She saw the black ashes littering the snowy ground and pictured the families at the funerals, black umbrellas in the rain, black dresses in mourning, black boots scarring more wounds upon the damp earth, black hearts infected by Death. Probably muttering some shit about how peaceful their faces looked in the casket.
The EMT saw the black emptiness now, consuming the world that could have been, fragments passing by in a whirlwind: a ring, a gown, a kiss, a marriage, a home, a child, a family, that future, those lives.
The EMT then saw memories from her own life, familiar faces cycling momentarily within her vortex of thought as if waiting to be sucked in, their hands raised, grasping at nothingness, meaninglessness, an empty black backdrop. At least they were together, she thought. But it was only an instant, just an instant in time. And then there was just the EMT again. And their faces turned back into the faces. They all turned back into nothing but lumps under a tarp. Circling towards the young EMT, the elder abruptly asked, “Are you afraid of being alone when your time comes?” 
Their eyes met, and although it was only for an instant, that’s all it took for the contagion to seep through the cracks in her barricade. So much for being immune. She could see the younger EMT’s hands trembling again. Me too, she responded silently to herself.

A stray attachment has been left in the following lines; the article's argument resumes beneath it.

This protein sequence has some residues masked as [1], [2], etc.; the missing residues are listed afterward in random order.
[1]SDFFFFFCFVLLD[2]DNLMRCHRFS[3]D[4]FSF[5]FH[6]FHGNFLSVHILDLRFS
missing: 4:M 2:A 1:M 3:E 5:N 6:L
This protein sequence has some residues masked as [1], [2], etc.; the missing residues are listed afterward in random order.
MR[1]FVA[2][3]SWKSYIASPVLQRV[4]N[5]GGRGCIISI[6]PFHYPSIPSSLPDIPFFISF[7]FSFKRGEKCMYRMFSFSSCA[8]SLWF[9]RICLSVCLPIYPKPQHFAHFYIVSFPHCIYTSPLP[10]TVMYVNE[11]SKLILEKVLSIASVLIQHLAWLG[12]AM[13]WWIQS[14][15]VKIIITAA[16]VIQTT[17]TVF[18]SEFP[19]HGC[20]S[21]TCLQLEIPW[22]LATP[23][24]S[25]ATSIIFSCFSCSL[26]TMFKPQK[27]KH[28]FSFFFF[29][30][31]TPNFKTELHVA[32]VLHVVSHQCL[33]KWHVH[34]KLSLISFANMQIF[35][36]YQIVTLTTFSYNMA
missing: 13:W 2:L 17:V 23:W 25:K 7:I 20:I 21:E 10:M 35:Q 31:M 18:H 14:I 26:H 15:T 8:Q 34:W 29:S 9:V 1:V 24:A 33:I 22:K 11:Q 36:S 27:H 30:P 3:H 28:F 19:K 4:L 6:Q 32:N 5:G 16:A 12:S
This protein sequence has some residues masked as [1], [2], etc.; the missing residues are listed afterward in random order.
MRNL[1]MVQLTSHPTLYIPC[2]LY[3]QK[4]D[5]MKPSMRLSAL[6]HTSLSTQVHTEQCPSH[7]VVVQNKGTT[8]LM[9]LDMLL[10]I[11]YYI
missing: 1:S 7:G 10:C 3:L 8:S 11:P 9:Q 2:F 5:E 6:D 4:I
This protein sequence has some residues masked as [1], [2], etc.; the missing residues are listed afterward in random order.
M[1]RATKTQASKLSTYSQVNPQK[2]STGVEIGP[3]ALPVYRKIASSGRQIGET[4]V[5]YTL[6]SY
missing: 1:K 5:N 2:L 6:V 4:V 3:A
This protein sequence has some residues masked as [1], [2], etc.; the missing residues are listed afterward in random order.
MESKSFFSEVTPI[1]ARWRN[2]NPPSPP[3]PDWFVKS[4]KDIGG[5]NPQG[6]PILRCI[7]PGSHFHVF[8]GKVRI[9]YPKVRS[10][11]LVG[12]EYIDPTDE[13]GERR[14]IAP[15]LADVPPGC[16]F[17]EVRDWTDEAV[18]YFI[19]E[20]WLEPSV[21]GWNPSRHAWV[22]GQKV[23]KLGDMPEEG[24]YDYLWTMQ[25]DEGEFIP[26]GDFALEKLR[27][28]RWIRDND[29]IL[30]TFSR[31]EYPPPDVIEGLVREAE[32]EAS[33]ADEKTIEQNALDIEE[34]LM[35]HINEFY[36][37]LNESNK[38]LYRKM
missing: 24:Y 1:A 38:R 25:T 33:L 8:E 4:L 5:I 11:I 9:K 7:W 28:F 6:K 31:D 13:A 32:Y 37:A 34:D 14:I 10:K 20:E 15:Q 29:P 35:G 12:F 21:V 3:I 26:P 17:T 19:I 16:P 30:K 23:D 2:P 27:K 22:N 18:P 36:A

With a blasé nod of acknowledgement to the ensuing silence, signaling that the day’s work was over, the senior EMT organized her papers and ambled over to her vehicle to leave the scene. She couldn’t stop thinking about those lumps under the tarp wondering why, after they went through all the trouble covering up bodies would anyone want them to be revealed, why we had morticians to make the faces “pretty” again so people could look at them at funerals. Why would anyone want to see that? It was still snowing and she shivered, and for a minute toyed with the idea of retiring next year and maybe moving to Florida, yes that would be nice. Buckling her seatbelt and slouching silently in the driver’s seat for a minute before setting off, she thought to herself, I guess we all want a reason to believe, and drove straight to the nearest bar. She would be fine, she thought. She always was. But tonight all she wanted to do was drink until every last face became a blur.

Short Fiction
2015-16